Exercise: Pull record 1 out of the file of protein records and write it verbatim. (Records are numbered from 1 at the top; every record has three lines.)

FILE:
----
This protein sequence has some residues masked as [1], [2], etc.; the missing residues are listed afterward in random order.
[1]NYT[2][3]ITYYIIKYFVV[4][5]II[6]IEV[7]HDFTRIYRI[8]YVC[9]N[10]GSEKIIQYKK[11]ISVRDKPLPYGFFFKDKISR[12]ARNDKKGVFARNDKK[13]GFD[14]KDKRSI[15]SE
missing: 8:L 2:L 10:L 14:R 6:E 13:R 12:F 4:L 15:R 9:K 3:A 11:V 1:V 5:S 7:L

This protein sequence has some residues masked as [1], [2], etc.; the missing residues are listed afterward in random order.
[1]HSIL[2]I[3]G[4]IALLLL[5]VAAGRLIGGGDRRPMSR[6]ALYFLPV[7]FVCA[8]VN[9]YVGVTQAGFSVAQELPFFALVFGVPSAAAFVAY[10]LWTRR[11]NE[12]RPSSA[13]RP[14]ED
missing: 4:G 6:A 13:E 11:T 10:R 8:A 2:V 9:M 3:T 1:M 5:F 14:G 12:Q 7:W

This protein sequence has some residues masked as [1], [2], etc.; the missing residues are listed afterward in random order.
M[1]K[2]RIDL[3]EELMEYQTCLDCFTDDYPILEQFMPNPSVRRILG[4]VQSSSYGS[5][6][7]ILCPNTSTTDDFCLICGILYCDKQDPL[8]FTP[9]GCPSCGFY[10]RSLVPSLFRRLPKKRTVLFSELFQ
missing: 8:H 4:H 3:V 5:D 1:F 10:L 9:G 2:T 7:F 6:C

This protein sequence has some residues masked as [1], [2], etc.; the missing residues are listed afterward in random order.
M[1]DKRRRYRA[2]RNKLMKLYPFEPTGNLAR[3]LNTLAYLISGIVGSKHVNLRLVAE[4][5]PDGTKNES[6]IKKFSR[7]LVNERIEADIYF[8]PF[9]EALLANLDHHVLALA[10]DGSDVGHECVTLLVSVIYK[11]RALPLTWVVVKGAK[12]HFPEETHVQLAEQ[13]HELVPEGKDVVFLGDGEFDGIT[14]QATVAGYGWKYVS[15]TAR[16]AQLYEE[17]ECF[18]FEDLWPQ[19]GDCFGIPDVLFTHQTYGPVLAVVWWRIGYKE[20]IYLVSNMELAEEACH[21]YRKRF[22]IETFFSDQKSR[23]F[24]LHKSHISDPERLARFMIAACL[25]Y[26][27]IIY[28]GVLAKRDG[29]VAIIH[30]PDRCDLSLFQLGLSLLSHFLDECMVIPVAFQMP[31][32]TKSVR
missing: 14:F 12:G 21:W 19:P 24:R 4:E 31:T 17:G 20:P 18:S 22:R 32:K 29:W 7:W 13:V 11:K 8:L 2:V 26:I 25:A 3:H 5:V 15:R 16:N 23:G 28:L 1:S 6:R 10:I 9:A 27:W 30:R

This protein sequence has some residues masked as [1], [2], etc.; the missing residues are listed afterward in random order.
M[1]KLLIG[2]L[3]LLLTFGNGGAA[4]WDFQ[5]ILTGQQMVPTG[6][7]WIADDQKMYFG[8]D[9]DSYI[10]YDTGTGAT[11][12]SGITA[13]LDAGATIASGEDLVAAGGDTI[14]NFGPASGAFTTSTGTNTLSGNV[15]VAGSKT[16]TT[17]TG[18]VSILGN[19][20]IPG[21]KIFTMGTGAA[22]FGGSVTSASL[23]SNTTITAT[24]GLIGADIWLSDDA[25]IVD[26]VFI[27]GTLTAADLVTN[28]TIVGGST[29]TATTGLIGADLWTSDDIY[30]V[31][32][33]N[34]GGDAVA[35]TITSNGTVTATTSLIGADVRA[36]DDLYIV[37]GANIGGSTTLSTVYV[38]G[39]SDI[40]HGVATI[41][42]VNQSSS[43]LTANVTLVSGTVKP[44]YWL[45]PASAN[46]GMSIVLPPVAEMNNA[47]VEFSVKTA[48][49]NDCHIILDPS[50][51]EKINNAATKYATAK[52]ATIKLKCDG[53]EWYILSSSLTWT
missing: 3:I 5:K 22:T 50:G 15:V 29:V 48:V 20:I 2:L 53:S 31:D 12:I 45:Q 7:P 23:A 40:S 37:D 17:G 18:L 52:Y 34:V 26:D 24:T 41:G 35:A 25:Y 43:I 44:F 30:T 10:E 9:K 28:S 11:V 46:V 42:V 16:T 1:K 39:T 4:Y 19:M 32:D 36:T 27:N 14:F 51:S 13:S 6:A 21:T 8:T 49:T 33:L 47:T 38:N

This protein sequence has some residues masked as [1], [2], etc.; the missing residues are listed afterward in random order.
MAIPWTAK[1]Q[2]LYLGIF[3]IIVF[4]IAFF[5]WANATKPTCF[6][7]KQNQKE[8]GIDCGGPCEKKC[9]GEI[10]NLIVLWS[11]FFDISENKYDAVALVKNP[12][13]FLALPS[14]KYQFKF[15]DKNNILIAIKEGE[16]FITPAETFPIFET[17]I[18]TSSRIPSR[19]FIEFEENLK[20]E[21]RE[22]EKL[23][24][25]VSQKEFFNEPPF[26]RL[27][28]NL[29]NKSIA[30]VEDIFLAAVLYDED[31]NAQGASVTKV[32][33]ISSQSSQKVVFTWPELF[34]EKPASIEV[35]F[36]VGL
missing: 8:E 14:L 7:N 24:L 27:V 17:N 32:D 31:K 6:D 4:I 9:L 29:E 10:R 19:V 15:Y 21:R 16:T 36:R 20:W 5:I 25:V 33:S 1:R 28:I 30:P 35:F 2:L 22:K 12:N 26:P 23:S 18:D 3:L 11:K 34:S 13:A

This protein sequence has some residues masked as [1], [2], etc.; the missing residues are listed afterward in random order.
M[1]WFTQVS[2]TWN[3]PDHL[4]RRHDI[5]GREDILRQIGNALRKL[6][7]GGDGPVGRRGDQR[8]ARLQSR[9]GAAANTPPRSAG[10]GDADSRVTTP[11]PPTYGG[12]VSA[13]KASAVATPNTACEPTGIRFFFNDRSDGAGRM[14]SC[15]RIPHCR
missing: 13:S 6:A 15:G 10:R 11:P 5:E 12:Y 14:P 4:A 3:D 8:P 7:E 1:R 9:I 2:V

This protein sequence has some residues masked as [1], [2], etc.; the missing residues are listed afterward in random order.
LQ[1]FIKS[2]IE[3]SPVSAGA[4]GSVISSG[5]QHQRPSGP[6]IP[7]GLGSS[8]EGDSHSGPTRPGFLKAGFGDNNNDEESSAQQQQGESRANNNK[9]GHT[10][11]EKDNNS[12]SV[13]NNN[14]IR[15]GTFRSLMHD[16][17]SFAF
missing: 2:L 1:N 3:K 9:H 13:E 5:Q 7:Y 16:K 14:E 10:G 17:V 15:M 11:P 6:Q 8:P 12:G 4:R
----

This protein sequence has some residues masked as [1], [2], etc.; the missing residues are listed afterward in random order.
[1]NYT[2][3]ITYYIIKYFVV[4][5]II[6]IEV[7]HDFTRIYRI[8]YVC[9]N[10]GSEKIIQYKK[11]ISVRDKPLPYGFFFKDKISR[12]ARNDKKGVFARNDKK[13]GFD[14]KDKRSI[15]SE
missing: 8:L 2:L 10:L 14:R 6:E 13:R 12:F 4:L 15:R 9:K 3:A 11:V 1:V 5:S 7:L